What if customers shared your product or service offer?

Imagine a setup that lets customers access an asset when they need it without owning it, helping them split the cost amongst peers. Car sharing and bicycle sharing schemes follow this principle.

What if you decrease quality slightly to significantly decrease price?

Is there a way to make your product a lot cheaper without ruining the whole experience? Ride sharing platform Via changed the Uber door-to-door idea to a close by dropoff point close by, decreasing the price of rides by almost 50%

What if you owned nothing but delivered everything?

Rappi is an on-demand delivery startup referred to as the ‘everything store’. Its user interface looks like supermarket shelves where users can swipe any kind of item into their basket. Couriers can deliver everything on demand, from groceries, to cash from the ATM, or even dog walking sessions.

What if you could lower the barriers to use?

Grab reaches out to taxi drivers by signing them up at airports, taxi queues, depots, etc. To facilitate the use of their services, Grab installs booths where people can wait at strategic points, even if they do not have the Grab app installed. Where can you find your users and how can you help them to adopt your offering?

What if your product or service had a premium option?

Imagine adding a premium option to what you already provide. How can you increase value by adding an extra feature or removing a hassle of your service? Gold members of the dating app Tinder, can skip people that aren’t active users anymore, and only browse people who already liked them.

What if direct advertising was forbidden?

Imagine a world without commercials. Brand lovers would need to share their experiences with good products and services with others. Costco saves an estimated 2% a year in costs by not advertising, allowing the company to lower prices for loyal members.

What if you went from ownership to rentals?

Imagine ways to rent out your product or service instead of people owning them. Rent the Runway is redefining the fashion industry by renting out designer dresses that can be returned after use.

What if you were charged a fee for delivering a bad customer experience?

WhatsApp for Business charges companies if they fail to reply to their customers within 24 hours. This not only increases revenue for WhatsApp, but also nudges companies to create a better experience for their customers.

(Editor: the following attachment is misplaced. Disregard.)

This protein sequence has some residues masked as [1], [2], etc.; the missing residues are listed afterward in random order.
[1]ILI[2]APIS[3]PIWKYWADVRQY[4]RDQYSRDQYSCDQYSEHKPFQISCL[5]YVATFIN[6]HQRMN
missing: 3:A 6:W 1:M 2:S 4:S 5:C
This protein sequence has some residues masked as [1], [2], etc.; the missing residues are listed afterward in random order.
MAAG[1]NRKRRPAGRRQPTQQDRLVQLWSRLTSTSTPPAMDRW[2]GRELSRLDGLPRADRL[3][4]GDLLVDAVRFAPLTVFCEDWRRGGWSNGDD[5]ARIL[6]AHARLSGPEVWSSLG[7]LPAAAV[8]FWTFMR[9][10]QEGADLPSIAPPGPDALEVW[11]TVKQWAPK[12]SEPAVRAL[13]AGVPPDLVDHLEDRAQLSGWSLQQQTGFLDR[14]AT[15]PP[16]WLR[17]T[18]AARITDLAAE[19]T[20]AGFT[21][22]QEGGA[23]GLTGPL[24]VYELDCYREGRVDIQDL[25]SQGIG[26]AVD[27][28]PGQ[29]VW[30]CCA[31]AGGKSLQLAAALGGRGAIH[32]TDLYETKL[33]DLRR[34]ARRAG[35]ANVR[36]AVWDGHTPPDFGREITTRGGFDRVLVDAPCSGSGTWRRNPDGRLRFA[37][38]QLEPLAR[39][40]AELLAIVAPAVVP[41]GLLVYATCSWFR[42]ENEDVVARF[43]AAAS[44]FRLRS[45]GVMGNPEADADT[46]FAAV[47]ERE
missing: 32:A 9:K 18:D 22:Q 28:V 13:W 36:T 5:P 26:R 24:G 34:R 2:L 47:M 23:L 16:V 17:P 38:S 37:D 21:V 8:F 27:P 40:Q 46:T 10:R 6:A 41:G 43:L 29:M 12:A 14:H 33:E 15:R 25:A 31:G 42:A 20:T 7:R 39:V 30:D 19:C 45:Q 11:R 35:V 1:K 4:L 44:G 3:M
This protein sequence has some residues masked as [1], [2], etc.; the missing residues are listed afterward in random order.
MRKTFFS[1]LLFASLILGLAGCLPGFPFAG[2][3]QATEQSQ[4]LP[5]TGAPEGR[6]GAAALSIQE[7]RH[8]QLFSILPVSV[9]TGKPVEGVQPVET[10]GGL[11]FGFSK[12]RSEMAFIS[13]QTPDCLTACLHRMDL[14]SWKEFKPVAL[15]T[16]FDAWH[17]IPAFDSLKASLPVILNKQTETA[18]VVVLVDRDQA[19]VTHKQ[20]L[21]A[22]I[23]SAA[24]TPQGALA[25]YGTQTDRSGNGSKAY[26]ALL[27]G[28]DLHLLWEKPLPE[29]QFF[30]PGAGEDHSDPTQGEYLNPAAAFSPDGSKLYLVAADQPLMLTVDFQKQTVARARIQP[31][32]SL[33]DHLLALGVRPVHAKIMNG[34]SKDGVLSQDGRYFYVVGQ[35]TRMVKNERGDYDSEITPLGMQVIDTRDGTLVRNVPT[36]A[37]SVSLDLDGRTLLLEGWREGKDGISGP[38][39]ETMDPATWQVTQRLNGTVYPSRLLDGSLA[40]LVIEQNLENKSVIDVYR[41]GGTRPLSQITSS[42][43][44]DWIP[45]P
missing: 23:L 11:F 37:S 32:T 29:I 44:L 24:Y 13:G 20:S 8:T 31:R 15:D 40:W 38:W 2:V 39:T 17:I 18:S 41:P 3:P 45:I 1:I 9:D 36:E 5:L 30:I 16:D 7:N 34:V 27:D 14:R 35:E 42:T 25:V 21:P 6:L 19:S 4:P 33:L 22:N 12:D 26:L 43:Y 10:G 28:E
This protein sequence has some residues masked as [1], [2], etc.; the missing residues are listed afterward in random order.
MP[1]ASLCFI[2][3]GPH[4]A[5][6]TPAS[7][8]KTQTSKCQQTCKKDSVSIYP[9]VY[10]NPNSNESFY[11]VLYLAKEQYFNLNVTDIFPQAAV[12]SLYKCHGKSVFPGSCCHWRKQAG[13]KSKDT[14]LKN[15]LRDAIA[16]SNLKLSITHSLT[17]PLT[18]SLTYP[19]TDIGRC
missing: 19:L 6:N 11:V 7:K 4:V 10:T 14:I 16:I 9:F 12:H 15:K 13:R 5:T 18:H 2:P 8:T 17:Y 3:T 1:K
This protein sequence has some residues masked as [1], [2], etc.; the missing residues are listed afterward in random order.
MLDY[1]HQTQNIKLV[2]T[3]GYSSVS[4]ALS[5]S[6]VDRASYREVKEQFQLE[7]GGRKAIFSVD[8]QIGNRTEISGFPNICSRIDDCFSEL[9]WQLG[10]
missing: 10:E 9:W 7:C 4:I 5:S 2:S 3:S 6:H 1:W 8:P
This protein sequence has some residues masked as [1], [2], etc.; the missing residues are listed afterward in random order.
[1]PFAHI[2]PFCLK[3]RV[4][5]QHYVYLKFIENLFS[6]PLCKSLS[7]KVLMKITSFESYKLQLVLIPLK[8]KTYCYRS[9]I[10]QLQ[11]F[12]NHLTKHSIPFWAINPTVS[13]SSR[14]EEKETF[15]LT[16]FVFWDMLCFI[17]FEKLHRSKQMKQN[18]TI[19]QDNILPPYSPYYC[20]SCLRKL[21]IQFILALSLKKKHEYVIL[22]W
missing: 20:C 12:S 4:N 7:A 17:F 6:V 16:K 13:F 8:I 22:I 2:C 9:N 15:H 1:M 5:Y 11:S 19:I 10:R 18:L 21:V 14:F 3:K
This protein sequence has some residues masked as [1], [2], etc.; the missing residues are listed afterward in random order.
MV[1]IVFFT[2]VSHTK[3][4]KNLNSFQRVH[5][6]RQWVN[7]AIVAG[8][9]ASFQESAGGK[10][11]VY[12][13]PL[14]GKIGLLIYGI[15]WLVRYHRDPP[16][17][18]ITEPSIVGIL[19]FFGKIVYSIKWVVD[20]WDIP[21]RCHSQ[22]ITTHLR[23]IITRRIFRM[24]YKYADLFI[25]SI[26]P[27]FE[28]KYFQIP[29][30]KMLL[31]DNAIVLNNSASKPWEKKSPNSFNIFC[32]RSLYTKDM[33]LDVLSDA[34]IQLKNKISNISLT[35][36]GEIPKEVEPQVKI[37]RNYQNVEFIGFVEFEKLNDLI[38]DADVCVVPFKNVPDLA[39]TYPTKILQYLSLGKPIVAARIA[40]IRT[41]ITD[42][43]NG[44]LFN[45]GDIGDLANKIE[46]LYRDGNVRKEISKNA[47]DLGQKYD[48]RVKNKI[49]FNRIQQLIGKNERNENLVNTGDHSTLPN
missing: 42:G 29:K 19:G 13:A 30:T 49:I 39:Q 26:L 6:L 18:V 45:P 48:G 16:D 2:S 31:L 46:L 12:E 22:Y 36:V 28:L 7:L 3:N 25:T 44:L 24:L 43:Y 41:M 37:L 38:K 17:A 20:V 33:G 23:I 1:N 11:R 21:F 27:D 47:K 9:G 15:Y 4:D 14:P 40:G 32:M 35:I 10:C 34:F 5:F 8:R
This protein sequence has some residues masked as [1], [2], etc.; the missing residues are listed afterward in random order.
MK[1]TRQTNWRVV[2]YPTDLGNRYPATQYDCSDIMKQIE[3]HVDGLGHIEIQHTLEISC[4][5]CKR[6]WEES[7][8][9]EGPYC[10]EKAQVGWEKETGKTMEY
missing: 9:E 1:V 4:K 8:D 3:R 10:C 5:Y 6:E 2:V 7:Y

What if your customers were extremely wealthy?

Imagine VIP features that would make you rich by selling them to just one client. Many crowdfunding campaigns allow donations of thousands of euros, in exchange for a priceless experience. A dinner with the CEO of a startup, for example.

What if you turned from B2C to B2B (or vice versa)?

Originally, Airbnb only designed a service for B2C. Later, they added B2B services, with Airbnb offering new standards for business travelers and Ryanair offering a business package.

What if you allowed external providers into your service?

Imagine ways to let other companies integrate their services into your service. Slack allows hundreds of third-party extensions into its communication platform.

What if you offered a service rather than a just product?

Ease your customer’s experience by combining more services into your industry. Moovel created a platfrom that integrates public transport, bike sharing, car sharing, taxi companies, an overall search tool and payment solution. This all-in-one solution offers mobility as a service, not just a product.

What if your company had only 5 employees?

Imagine ways to offer your products and services with a small team. Consider automation, outsourcing, and other solutions. Instagram had 13 employees when Facebook acquired it for $1 billion.

What if your users were doing marketing for you?

Imagine that instead of creating your own videos and marketing material, you let your users do the job for you. Think of user-generated content or collaborations with social media influencers. GoPro, for example, extensively leverages real footage from users for its marketing purposes.

What if you had to have a partnership?

Think of creating new solutions with a partner company. Who would you work with? What would that create? Philips has a history of launching products in joint ventures with other companies, such as Senseo or Nivea. A big part of our business at Board of Innovation is running B2B co-development initiatives.